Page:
In writing for www.gotquestions.org, I was recently asked to address the issue of “worldly desires”. Following is my answer, plus an additional thought on how finances weigh into this matter of “worldliness”.
I think the best way to look at this question is to take a look at what Paul wrote in Colossians 3:2 (NIV) when he said, “Set your minds on things above, not on earthly things.” What did Paul mean by this? We do know that Paul was a tentmaker. In Acts 18:1-3, the Bible tells us that Paul worked in that vocation at Corinth. In Acts 20:33-35, it is likely that this passage is referring to Paul’s vocation as well. Therefore, engaging in vocational work is not to be considered sinful.
Regarding a person who desires to be a professional swimmer, if they are a born again Christian they should be led by the Holy Spirit in their life. Undoubtedly, the Holy Spirit would guide such a person to work hard to be a professional swimmer while at the same time giving the person opportunities within their swimming realm of influence. Later in Colossians 3, Paul has this exhortation, “Whatever you do, work at it with all your heart, as working for the Lord, not for men.” So, whether a person is a mechanic, an actor, a Congressman or a lawyer they should perform their duty in such a manner as to please the Lord and to further the kingdom of God.
Aside from merely a discussion on vocational work, it is important that we ask ourselves if the things we are involved in are worldly. Certainly, I think its perfectly fine to go bowling, take in a decent movie or play a round of golf. However, by having my mind on things above as Paul exhorts when I am on the golf course I will be prayerfully looking for opportunities to exhibit Christlike behavior and maybe witness to someone about Jesus Christ.
Part of the problem in today’s world in North America is that Christians get so caught up in the ‘Ëœentertainment’ society that they tend to compartmentalize their faith walk. They are willing to go to church on Sunday and maybe have a brief time of prayer at bedtime, but for the most part they live their life as if God is merely an elective or extracurricular part of their life. A friend of mine owns a radio station and originally he had two partners. All 3 claimed to be Christians, and one time there was an issue they were discussing. My friend raised the question regarding whether what was being proposed would honor the Lord and one of his partners spoke up and said, “Yeah, but this is business.” His statement implied that somehow business transactions were exempt from Godly principles out of respect for the profit of the radio station.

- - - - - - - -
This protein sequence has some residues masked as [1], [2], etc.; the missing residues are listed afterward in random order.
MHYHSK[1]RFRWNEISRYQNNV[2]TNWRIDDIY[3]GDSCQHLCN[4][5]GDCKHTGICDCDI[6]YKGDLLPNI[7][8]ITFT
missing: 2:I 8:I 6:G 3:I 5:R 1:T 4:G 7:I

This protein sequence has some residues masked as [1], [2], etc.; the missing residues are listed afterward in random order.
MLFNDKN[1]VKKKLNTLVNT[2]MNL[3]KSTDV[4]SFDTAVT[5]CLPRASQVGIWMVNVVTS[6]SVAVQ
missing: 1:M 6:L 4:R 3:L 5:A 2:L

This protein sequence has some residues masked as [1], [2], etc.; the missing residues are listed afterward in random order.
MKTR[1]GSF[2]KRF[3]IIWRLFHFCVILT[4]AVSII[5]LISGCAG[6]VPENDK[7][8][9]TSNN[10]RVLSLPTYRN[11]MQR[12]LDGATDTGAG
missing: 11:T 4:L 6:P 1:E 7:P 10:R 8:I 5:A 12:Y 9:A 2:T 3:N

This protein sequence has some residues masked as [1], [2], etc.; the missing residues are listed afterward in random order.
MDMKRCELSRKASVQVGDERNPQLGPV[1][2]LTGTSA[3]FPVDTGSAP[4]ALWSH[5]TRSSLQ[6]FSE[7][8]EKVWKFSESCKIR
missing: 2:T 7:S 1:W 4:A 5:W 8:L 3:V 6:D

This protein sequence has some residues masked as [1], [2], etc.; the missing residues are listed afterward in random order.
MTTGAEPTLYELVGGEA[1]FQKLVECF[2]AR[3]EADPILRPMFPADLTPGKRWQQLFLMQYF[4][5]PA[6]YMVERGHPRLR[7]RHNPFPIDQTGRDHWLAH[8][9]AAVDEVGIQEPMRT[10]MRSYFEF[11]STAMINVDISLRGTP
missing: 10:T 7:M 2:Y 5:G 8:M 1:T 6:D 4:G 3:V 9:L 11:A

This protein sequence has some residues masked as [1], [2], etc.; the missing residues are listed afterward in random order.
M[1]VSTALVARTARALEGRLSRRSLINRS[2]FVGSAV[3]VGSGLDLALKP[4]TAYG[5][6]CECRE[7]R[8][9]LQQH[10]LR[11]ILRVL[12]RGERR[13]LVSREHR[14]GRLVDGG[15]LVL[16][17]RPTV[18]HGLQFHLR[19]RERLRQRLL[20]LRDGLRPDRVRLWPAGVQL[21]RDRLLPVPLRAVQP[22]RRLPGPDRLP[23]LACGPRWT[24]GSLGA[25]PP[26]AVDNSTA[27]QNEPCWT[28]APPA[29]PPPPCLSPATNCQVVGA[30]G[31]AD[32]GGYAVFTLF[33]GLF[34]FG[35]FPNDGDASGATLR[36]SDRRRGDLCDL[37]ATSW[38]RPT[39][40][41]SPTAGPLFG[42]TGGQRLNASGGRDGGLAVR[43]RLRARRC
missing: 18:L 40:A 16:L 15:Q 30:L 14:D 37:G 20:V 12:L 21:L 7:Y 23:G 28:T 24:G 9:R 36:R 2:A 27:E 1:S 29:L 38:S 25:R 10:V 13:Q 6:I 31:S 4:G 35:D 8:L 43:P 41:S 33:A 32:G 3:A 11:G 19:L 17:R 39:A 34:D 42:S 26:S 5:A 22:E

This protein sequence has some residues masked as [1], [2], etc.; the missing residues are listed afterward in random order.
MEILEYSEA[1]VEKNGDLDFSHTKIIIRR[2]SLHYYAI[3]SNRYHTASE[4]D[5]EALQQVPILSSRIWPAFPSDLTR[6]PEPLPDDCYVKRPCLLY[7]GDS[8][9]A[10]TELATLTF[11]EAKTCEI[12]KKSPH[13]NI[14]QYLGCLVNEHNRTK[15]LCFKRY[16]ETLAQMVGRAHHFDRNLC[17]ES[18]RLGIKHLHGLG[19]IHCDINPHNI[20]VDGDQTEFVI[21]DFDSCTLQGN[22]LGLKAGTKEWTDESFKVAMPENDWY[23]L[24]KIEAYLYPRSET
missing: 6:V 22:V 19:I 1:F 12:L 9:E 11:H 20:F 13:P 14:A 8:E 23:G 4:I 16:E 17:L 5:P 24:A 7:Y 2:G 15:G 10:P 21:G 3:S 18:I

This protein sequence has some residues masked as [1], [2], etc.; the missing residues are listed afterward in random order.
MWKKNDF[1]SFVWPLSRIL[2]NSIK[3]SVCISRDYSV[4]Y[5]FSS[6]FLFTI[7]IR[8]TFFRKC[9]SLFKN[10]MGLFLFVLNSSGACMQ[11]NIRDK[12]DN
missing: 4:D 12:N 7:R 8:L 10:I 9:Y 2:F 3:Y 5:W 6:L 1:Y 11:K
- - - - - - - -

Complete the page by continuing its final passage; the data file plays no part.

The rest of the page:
Some people will allow their ‘Ëœworldly’ opinion skew their Christian life. People will forsake going to church under the auspices that “I have been hurt by religion.” They totally ignore the fact that we are directed in Scripture to not forsake gathering together with fellow believers. (Hebrews 10:25) Being a Christian carries with it the responsibility to be involved in a local church body. It involves supporting such a work financially with monetary support. It involves opening up our lives and investing in our brothers and sisters in Christ’s lives. To do otherwise, is a form of rebellion based upon worldly mental strongholds. The church isn’t about perfect people that never hurt each other. It’s about people who are in relationship with each other and are longsuffering towards each other always willing to forgive and not hold grudges that would remove oneself from local church fellowship. Colossians 3:13 tells us to forgive as Christ forgave — unconditionally. “Bear with each other and forgive one another if any of you has a grievance against someone. Forgive as the Lord forgave you.” (NIV)
Worldiness can also impact our day to day financial life. Although Romans 13:8 admonishes Christians to owe no man anything, Christians will often compromise and use a mortgage to buy a house rather than save up and purchase the house using Biblical financial principles. Having a nice house earlier in life than you could normally afford is very tempting. But, it is a worldly concept and should be understood as such. We are to be people of faith, not people willing to shortcut faith by following worldly financial principles.
By setting our mind on things above throughout the day, we will naturally sway away from worldliness. I heard a preacher recently say that he only prays for 25-30 minutes at a time, but that he rarely goes more than 25-30 minutes without praying as he seeks to pursue the presence of God in his life all the time. I can’t help but remember the old classic hymn that Annie Parks wrote that says,
I need Thee, O I need Thee;
Every hour I need Thee;
O bless me now, my Savior,
I come to Thee.
Indeed, we need Him every hour, every minute, every second of our lives. The Christian life is about relationship with God not occasional rituals.